- LOVELY performing arts in Bali are not merely intended for entertainment, but also for devotion to God and helping promote good health
- Helping promote good health is realized through ngelawang, a door-to-door or street show to repel catastrophe
Ngelawang is a type of sacred performance in the form of Barong Dance or the like intended for catastrophe repellent. It is performed from one door to another or throughout the village area.
Mythologically, the ngelawang tradition is said to originate from the Goddess Ulun Danu who changed her appearance into a demon in order to help the villagers drive away evil spirits. In the past, if the hairs of the barong scattered, people would collect them and made them into efficacious item to repel catastrophe or influence of evil spirits.
The Hindu community in Bali believes that the hairs of the sacred barong has a protective power, so that residents who are coming along with toddlers will ask for a barong’s hair to be worn as a bracelet to avoid disturbing negative forces. Apparently, this makes sense because the sacred barong has passed through pasupati or has been revived magically-religiously with a complete ritual procession.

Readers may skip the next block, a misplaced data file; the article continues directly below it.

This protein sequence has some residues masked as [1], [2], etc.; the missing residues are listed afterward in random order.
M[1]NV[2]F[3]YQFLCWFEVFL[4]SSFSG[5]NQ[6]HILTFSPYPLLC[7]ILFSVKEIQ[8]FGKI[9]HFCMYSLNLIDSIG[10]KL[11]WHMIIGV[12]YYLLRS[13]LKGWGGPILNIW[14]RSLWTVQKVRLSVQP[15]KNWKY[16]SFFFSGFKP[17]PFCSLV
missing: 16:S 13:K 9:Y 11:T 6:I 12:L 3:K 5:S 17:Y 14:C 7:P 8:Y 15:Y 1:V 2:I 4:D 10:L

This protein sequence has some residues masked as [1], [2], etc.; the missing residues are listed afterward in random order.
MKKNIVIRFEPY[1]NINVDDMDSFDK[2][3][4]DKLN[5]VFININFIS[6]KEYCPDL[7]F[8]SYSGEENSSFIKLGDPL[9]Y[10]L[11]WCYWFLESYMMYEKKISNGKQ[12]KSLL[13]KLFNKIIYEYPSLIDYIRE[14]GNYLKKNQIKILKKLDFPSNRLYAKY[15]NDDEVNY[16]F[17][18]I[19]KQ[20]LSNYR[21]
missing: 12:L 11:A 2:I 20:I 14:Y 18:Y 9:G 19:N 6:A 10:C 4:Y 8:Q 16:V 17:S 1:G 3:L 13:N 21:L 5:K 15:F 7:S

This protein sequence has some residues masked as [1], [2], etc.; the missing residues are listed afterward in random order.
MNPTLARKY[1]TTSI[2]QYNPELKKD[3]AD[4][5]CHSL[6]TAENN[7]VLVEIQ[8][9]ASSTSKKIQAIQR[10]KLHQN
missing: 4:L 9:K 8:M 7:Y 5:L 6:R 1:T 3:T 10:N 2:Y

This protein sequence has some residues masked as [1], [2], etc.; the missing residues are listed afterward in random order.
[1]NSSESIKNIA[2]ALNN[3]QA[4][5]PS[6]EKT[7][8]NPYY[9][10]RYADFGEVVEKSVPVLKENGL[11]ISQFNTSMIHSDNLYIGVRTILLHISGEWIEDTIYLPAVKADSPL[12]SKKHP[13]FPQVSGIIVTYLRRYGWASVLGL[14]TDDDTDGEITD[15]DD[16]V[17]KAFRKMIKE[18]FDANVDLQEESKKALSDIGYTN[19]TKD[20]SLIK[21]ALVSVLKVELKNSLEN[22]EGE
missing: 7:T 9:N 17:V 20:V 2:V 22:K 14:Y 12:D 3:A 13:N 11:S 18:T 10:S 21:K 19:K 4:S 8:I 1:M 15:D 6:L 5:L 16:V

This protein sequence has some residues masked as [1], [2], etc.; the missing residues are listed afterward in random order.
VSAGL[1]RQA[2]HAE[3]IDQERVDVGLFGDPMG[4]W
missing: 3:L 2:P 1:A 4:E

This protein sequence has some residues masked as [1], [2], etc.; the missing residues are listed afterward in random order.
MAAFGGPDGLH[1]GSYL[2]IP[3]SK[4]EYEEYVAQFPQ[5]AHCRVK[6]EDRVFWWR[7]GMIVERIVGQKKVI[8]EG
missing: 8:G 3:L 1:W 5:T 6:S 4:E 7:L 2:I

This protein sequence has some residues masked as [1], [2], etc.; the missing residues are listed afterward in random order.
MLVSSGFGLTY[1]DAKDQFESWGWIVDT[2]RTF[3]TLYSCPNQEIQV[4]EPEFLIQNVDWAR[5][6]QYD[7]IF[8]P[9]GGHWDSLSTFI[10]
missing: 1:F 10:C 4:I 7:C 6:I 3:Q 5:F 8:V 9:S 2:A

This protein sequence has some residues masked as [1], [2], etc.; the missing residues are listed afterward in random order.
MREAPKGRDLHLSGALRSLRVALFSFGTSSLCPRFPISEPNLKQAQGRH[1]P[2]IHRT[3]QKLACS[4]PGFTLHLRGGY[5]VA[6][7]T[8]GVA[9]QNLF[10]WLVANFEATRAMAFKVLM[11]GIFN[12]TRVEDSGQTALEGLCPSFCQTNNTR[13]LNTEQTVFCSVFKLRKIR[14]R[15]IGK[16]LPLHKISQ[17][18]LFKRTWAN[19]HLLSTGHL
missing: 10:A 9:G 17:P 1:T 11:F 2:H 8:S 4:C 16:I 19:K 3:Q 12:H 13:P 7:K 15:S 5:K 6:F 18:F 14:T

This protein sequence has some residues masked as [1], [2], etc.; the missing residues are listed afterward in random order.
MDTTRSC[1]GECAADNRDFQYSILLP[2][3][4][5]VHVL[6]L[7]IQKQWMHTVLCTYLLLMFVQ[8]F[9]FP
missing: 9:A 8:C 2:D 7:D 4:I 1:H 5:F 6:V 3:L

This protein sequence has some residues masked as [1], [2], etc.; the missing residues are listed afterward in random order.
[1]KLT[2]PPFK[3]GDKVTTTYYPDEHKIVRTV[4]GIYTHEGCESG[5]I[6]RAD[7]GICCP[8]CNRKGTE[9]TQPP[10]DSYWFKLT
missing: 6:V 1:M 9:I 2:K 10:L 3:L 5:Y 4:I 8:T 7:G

Ngelawang belonging to wali performance or related to ceremonies and has mystical aims to nullify negative forces, indigenous villagers will make offerings and after that get holy water to be sprinkled on family members as a sign of a gift of salvation.
Meanwhile, ngelawang for entertainment is usually performed by a group of children or teenagers by dancing the barong dance in Bali around the village and across villages accompanied with simple gamelan music. Well, this type of ngelawang is part of a tradition associated with Galungan and Kuningan celebrations in Bali. During the Ngelawang activities, the homeowners will come out and present money as donation after the troupe makes performance in front of their house compound.
If you happen to spend holidays on the Island of the Gods (Bali) during the celebration of Galungan and Kuningan, you will be lucky enough because of being able to see this free performance of barong dance ngelawang at particular villages. However, as long as the Covid-19 pandemic still lasts, the performance may not be organized based on safety and healthy consideration.